The dream of becoming a billionaire
Once a symbol of the American dream, huge wealth is being criticized in a country where the wealth gap is widening, and all Democratic candidates want to tax it.
In the report published in the French newspaper “Lacroix”, writer Alexis Poisson said that opinion-makers in the past were praising the owners of millions and billions, while the political class courted them in search of donations.
But in America 2019, these people no longer have a good reputation, while all Democratic presidential candidates – including financier Tom Steyr, the only billionaire who participated in the basic debate – want to levy more taxes on them.
Senators Bernie Sanders and Elizabeth Warren, symbols of the party’s left-wing and favorite candidates for the race, are struggling to impose a tax on high net worth individuals and are constantly targeting “billionaires” in their public statements.
Citizenship values Bernie Sanders, who prides himself on rejecting donations from wealthy donors, went so far as to say in late September on Twitter that “there should be no billionaires.” Nobel laureate in economics Paul Krugman also spoke to The New York Times about “blowing up the billionaire bubble.”
Criticism of practices deemed to disrespect citizenship values from companies run by wealthy entrepreneurs such as Facebook and Amazon, as well as the prospect of billionaire Michael Bloomberg joining the campaign, further exacerbated the situation.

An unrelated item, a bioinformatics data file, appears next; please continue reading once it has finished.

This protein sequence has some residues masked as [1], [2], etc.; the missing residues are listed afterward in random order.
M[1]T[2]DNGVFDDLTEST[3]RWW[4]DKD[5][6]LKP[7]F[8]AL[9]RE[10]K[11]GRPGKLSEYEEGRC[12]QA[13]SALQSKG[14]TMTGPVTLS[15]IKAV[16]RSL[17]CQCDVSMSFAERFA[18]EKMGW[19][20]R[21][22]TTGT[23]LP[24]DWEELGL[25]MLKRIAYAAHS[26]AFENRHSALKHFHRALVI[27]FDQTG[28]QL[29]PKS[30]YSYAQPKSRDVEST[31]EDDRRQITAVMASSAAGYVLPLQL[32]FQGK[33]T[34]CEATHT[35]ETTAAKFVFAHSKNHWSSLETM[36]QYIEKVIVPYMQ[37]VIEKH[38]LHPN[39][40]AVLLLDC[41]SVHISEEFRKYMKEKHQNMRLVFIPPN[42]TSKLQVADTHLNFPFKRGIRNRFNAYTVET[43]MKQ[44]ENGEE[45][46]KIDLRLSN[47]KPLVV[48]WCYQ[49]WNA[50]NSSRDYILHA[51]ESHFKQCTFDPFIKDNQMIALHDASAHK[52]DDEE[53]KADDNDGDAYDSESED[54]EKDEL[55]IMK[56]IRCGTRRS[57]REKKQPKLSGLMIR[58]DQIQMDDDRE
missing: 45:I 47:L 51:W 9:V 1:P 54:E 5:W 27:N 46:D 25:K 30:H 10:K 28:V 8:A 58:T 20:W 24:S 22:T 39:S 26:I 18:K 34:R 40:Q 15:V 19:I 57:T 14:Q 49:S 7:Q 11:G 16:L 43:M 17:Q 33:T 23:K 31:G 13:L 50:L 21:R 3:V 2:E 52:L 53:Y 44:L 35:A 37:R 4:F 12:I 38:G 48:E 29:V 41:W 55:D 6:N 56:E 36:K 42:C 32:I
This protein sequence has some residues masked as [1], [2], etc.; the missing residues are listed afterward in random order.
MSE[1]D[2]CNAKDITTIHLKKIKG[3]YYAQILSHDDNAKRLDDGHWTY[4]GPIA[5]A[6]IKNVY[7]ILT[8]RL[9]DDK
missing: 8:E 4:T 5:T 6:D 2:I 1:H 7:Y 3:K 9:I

“In the past, Americans appreciated the innovations developed by the owners of these companies. For the time being, they are seen as part of the problem,” said Brookings expert Darrell West.
The richest 1% own \$ 34 billion Distrust in America stems from growing concern about the role of money in American politics and the widening inequality gap.
According to the US Federal Reserve, 1 percent of America’s wealthiest households have more than \$ 34 billion, a six-fold increase compared to 1988.
“Despite the good state of the economy, many Americans, especially young people, lack opportunities,” says Daryl West.
According to the French newspaper, the massive tax cuts imposed by President Trump in 2017 – the first billionaire to head the White House – to widen the gap. His opponents felt the influence of his wealthy supporters, including his 20 millionaires and billionaires.
The high performance of financial markets contributed to the emergence of an additional 21 billionaires in 2018 compared to 2017, bringing the total to 607 billionaires in the United States, according to the magazine “Forbes”.
While some billionaires criticize tax proposals on “high net worth individuals” as unfair, others realize that the value of accumulated wealth is shocking.
The debate could redefine the place of billionaires in a country where philanthropy can fund many cultural and social activities.
Since 2010, dozens of HNWIs have signed a “tender pledge” at the initiative of Bill and Melinda Gates, which promises to give HNWIs more than half of their wealth for charitable causes.